A project in memory of Baruch Leib HaKohen b. Mordechai Yidel ve-Dobba Chaya
The Rashis I found this week point to aspects of our lives we might miss. We will see one subtext of the Jews’ lives that ran from the beginning of the Exodus to the time of Yehoshu’a; an example of how both Jews and Egyptians were still able to overlook that which they did not want to see; be taught that the Torah puts time into different packages than we sometimes notice; be shown the challenge of actualizing even values we have espoused; and that engaging fully with what’s going on around us can be the difference between wisdom and stupidity.
רעה, and Beautiful Drush, In Front of Our Faces
Rashi to 10;10, the words ראו כי רעה, contains one of my favorite pieces of drush, because it highlights the kinds of Midrash Rashi had said he would cite, Midrash that does not claim to represent the simple meaning of the text, but yet hews closely to that text, reading it carefully to arrive at its conclusions.
The occasion is Par’oh’s response to the warning about locusts. Rejecting Moshe’s insistence that the whole nation is going to leave, Par’oh says ראו כי רעה נגד פניכם. As Rashi notes, Onkelos tells us that the simple meaning of that is that they’re setting their sights on רעה, something bad for them.
The Midrash Aggadah had it that Par’oh was telling them there was a star, called רעה, a sign of blood and death, indicating that leaving then would lead to their being killed. The Midrash then points out that when Moshe is trying to save the people’s lives after חטא העגל, the sin of the Golden Calf, 32;12, he says, למה יאמרו מצרים…ברעה הוציאם. Most simply, that means why should the Egyptians say He took them out for the bad, in that it led to their death.
Except that it’s another slightly off use of the word רעה, and fits the Midrash, which reads it as why should the Egyptians crow that they knew this would happen, since Hashem took them out under the star רעה? Hashem’s response is to convert the blood that should have been spilled in punishment for this sin to blood of circumcision, which is why Yehoshu’a 5;9 speaks of the Jews’ circumcising themselves upon arriving in Israel as a removal of the shame of Egypt.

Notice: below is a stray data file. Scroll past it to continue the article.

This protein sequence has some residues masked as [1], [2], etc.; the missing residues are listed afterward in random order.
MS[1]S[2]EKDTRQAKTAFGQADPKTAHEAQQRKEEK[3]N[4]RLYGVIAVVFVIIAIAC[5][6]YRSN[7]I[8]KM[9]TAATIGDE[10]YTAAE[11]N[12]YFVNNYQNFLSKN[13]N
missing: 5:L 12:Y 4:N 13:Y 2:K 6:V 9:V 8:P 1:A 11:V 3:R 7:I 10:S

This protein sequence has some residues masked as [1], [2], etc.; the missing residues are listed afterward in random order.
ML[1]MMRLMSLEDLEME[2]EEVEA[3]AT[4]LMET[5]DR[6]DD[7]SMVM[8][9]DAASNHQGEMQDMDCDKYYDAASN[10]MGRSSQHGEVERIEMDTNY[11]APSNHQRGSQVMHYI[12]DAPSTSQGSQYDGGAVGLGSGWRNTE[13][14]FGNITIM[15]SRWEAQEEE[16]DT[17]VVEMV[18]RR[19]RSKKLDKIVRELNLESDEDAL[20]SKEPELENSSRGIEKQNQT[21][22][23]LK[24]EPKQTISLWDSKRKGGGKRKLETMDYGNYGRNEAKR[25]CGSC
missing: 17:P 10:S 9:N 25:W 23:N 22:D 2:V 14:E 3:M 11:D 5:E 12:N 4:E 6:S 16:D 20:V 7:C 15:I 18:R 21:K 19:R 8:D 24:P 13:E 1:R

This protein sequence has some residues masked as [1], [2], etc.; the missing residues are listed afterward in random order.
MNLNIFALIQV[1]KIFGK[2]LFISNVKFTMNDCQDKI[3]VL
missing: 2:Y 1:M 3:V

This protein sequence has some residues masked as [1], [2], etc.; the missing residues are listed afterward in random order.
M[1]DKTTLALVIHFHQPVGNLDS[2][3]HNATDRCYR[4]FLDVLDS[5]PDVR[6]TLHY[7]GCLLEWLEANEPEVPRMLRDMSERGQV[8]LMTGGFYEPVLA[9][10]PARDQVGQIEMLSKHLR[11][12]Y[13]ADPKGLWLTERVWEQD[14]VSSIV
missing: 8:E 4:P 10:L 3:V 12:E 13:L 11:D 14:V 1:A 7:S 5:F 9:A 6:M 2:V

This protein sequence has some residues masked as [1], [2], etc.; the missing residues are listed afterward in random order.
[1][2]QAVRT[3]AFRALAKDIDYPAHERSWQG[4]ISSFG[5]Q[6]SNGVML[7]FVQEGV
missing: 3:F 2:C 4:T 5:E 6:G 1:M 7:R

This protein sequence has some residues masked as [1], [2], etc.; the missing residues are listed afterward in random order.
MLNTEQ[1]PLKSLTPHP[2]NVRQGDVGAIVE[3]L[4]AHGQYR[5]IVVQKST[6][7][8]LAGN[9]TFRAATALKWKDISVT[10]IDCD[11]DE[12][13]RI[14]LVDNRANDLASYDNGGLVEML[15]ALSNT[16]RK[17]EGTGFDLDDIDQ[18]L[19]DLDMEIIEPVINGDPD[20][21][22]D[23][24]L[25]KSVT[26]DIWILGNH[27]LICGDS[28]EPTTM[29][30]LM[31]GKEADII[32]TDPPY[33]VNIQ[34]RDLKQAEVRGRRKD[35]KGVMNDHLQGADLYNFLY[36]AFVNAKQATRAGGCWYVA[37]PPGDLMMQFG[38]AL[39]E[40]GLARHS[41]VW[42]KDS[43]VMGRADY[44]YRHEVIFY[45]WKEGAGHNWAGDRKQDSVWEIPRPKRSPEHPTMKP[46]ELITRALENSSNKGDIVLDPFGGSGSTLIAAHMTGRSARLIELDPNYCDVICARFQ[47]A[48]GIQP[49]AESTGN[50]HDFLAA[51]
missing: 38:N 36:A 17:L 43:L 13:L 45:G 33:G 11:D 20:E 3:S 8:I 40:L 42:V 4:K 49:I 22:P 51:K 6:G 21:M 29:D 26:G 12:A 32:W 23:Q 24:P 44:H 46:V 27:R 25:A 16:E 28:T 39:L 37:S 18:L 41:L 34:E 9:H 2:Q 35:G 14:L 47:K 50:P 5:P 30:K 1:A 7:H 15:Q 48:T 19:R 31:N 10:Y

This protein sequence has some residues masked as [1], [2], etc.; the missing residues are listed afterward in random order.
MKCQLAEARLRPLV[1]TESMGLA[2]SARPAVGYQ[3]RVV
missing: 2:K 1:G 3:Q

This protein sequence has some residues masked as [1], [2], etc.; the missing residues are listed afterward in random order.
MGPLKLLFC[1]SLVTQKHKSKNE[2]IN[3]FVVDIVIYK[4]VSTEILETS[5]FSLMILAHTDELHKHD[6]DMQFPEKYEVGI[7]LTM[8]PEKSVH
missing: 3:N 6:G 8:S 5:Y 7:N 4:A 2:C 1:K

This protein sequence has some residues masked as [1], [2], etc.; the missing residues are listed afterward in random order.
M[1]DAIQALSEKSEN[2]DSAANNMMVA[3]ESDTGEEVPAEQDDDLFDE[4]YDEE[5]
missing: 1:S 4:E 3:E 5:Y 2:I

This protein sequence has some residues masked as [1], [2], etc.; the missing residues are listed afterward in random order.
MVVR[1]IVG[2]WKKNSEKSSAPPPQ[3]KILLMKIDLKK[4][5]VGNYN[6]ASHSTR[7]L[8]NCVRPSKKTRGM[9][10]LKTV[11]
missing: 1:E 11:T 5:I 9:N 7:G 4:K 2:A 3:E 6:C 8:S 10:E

Usually, this is read as the shame of their failure to circumcise throughout their time in the desert, but this Midrash actually explains it a bit better—it is the shame of the Egyptian claim that their fate was set by the stars; now that they have fully converted that fate into this mitzvah act, they have shown that the Egyptians misunderstood the Jewish people’s immunity to fate, since Hashem converts our fate into whatever Hashem deems most fitting.
I like the ideas in the Midrash—such as its’ offering one more example of the battle between fatalist astrologers and Jews who know that Hashem runs the world, including diverting the fate of astrology to another track– but I am more taken with the linking of three seemingly disconnected verses, two by a word that doesn’t quite fit, and the third because of a reference back to Egypt that similarly doesn’t quite fit where it shows up.
The Purposes of Darkness
10;22 tells us that the plague of darkness was so all-enveloping that, for three of the days, the Egyptians didn’t move at all. Rashi, commenting on the words ויהי חשך אפילה, explains that this was for two reasons. First, it was during this plague that Hashem killed those Jews who were not going out. While the Midrash he’s referencing doesn’t mention a reason these Jews weren’t going out, Rashi says it was because they were evildoers and did not want to leave.